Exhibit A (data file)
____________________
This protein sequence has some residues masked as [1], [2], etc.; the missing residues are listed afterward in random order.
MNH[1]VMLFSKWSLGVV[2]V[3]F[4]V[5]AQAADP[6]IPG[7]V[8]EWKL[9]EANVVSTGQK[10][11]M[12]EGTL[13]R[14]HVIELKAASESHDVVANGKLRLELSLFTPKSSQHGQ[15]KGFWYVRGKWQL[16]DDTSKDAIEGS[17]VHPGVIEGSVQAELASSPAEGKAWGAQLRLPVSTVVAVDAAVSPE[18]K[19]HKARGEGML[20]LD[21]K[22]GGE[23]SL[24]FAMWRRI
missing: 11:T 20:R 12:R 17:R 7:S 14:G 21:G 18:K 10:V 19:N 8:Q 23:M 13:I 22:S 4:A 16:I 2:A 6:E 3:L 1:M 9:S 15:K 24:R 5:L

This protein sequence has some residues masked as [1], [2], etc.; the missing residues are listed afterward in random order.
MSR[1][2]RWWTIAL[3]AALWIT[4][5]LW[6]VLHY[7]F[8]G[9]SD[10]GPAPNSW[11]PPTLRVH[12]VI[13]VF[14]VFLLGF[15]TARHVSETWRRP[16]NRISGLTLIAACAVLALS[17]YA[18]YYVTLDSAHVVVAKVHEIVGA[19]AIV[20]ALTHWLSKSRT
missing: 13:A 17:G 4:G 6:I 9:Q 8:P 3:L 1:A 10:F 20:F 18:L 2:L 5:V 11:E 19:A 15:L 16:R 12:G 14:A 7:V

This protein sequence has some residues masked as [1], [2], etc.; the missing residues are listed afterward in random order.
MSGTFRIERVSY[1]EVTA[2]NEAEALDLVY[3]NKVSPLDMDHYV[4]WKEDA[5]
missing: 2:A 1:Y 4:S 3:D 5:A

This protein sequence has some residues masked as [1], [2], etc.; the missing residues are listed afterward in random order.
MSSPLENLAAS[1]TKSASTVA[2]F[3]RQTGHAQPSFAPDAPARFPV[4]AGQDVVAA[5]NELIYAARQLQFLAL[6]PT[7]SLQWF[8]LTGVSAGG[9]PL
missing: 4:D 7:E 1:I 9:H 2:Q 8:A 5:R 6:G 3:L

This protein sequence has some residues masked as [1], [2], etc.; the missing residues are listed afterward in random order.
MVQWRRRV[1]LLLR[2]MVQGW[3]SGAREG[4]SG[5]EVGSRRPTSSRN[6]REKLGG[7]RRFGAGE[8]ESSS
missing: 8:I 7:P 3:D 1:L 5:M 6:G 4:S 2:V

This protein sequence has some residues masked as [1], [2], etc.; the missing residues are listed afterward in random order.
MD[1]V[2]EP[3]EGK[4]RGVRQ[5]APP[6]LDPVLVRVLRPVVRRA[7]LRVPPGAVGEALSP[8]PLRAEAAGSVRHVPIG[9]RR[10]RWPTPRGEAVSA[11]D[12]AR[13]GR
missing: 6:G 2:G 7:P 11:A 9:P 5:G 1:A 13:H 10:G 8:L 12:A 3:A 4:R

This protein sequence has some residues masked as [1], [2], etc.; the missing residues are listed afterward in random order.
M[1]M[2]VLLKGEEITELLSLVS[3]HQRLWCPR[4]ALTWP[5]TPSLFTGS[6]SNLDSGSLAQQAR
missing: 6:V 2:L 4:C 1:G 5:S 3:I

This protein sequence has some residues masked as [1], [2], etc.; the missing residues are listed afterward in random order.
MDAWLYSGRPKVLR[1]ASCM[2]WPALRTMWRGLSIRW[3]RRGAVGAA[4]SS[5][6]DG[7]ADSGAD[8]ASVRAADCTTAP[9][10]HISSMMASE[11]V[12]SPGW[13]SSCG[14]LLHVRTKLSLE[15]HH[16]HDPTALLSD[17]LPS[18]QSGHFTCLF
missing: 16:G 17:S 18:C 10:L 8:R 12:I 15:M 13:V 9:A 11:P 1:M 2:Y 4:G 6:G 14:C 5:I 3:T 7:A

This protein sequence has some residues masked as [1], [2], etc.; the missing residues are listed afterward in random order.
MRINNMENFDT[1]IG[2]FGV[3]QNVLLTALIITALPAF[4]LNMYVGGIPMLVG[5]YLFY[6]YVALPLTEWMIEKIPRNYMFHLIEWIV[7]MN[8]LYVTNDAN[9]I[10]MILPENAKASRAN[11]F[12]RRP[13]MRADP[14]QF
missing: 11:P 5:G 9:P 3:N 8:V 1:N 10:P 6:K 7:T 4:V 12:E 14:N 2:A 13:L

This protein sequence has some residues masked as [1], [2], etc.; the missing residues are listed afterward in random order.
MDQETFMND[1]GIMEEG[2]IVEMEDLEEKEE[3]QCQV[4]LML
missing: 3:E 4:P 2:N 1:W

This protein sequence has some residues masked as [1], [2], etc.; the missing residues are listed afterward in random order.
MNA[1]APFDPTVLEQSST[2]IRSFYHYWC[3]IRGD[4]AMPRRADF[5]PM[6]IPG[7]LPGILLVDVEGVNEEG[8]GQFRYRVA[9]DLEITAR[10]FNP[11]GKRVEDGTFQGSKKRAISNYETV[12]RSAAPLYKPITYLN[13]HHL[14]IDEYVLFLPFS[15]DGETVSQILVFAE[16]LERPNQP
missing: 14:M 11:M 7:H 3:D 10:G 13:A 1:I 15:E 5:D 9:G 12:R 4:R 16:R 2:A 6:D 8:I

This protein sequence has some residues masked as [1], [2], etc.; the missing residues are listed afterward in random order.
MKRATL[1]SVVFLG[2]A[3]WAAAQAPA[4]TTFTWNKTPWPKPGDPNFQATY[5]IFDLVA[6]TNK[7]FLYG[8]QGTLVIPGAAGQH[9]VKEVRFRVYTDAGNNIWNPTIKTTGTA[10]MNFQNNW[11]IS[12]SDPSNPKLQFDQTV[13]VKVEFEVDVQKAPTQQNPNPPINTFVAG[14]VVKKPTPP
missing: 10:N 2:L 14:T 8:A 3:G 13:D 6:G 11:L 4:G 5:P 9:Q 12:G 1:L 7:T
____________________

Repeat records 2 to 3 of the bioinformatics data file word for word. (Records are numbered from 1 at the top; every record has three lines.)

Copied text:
This protein sequence has some residues masked as [1], [2], etc.; the missing residues are listed afterward in random order.
MSR[1][2]RWWTIAL[3]AALWIT[4][5]LW[6]VLHY[7]F[8]G[9]SD[10]GPAPNSW[11]PPTLRVH[12]VI[13]VF[14]VFLLGF[15]TARHVSETWRRP[16]NRISGLTLIAACAVLALS[17]YA[18]YYVTLDSAHVVVAKVHEIVGA[19]AIV[20]ALTHWLSKSRT
missing: 13:A 17:G 4:G 6:I 9:Q 8:P 3:L 1:A 10:F 20:F 18:L 2:L 5:V 11:E 19:A 15:L 16:R 12:G 14:A 7:V

This protein sequence has some residues masked as [1], [2], etc.; the missing residues are listed afterward in random order.
MSGTFRIERVSY[1]EVTA[2]NEAEALDLVY[3]NKVSPLDMDHYV[4]WKEDA[5]
missing: 2:A 1:Y 4:S 3:D 5:A